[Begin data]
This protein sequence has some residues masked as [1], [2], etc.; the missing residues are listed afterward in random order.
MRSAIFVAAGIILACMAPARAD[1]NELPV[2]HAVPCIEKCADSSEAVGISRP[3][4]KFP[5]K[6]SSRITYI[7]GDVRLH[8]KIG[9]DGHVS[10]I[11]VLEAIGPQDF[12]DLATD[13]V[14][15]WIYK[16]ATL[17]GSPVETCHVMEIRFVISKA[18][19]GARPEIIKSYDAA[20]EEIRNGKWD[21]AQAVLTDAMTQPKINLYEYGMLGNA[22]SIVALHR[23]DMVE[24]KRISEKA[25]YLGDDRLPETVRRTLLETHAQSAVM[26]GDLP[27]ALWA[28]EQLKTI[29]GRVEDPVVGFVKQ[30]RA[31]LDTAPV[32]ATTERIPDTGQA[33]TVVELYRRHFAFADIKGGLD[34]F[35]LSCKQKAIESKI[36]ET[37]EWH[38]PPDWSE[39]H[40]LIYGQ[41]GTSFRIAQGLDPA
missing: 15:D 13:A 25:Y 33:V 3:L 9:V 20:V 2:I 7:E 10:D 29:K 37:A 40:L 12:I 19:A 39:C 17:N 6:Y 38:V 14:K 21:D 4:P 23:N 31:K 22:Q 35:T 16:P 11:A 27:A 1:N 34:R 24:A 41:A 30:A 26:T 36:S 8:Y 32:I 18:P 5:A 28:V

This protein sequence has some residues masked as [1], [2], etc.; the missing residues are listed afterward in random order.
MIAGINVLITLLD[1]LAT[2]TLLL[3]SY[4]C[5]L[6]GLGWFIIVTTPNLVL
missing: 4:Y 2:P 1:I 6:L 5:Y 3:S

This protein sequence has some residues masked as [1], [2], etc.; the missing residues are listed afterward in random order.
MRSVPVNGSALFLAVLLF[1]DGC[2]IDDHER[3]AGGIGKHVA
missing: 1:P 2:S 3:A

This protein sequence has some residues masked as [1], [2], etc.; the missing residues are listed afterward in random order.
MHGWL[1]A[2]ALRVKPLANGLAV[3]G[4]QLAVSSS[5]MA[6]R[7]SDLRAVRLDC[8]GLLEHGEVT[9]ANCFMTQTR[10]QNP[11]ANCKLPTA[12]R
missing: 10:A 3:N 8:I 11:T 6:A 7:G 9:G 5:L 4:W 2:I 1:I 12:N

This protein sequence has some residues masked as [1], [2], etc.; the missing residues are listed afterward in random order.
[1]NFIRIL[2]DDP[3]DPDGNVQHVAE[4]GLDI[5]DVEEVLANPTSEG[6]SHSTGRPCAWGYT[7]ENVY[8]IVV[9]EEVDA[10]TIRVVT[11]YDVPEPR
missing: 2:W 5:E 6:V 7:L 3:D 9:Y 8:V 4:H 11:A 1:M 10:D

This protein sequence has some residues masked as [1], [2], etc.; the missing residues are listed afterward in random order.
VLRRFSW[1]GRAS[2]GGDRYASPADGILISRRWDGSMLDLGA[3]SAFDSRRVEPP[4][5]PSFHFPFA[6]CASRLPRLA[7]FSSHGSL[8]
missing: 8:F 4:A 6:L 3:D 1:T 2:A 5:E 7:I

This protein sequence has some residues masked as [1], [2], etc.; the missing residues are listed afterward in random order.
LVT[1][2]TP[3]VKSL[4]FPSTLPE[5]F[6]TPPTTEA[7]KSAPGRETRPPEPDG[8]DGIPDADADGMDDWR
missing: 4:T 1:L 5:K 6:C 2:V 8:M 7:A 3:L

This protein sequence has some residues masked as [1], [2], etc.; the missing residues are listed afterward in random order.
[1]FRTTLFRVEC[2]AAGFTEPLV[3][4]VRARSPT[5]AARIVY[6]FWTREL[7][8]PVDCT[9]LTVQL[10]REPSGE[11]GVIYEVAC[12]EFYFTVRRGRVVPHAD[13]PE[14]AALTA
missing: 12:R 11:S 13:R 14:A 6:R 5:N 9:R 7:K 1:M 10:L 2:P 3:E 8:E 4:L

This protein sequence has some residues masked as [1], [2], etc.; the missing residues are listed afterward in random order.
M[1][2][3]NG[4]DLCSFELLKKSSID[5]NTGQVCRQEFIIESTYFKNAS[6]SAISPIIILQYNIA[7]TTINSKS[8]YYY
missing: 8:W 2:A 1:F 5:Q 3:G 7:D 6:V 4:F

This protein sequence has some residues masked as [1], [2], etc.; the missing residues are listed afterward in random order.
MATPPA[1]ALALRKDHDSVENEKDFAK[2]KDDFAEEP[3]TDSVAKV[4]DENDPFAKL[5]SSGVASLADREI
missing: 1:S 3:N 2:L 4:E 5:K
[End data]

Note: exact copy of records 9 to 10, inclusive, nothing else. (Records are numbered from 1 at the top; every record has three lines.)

This protein sequence has some residues masked as [1], [2], etc.; the missing residues are listed afterward in random order.
M[1][2][3]NG[4]DLCSFELLKKSSID[5]NTGQVCRQEFIIESTYFKNAS[6]SAISPIIILQYNIA[7]TTINSKS[8]YYY
missing: 8:W 2:A 1:F 5:Q 3:G 7:D 6:V 4:F

This protein sequence has some residues masked as [1], [2], etc.; the missing residues are listed afterward in random order.
MATPPA[1]ALALRKDHDSVENEKDFAK[2]KDDFAEEP[3]TDSVAKV[4]DENDPFAKL[5]SSGVASLADREI
missing: 1:S 3:N 2:L 4:E 5:K